My A-Z Challenge this year contains posts about writing adult content in fiction – you will not find any adult fiction within the parameters of the challenge, except for illustration purposes.
I’ve spoken to many writers who have a hard time with dialogue. Making it realistic can be a challenge for some, but for me the main difficulty is apparently writing, “he said,” too often. I work hard on editing it out of all my first drafts. The only thing I don’t have a problem with, it seems, is heterosexual sex scenes. There is often little need for speech.
Where there are some other aspects of sex-scene writing that are awkward in terms of grammar and flow, they tend to be that much harder when the scene involves two (or more) people of the same gender. For the purposes of ease in demonstration, I’ll stick to two males. “He said,” and “he said,” is only part of the problem. The rest of it involves the fact that they both have the same body parts. When a scene is written with breasts and chests for instance, it’s obvious who the writer is talking about when these attributes are mentioned. In the case of two men, well, you get the picture without me describing it for you.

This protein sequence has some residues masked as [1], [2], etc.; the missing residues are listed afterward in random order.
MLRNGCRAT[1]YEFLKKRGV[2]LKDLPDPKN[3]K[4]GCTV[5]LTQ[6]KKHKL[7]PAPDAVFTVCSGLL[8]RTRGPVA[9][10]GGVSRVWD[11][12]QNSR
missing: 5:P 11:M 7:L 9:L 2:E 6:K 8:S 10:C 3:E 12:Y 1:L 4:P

Of course one can use names, but saying, “George’s hand stroked Marvin’s cheek,” and so on gets quite annoying for the reader after a while. So what to do?
Really the only solution lies in the details. Mentioning that one is older and the other younger is a common way to differentiate in any situation. Taller and shorter, darker and lighter skinned – many things will work – even speech patterns. All things to think about when developing characters from the start.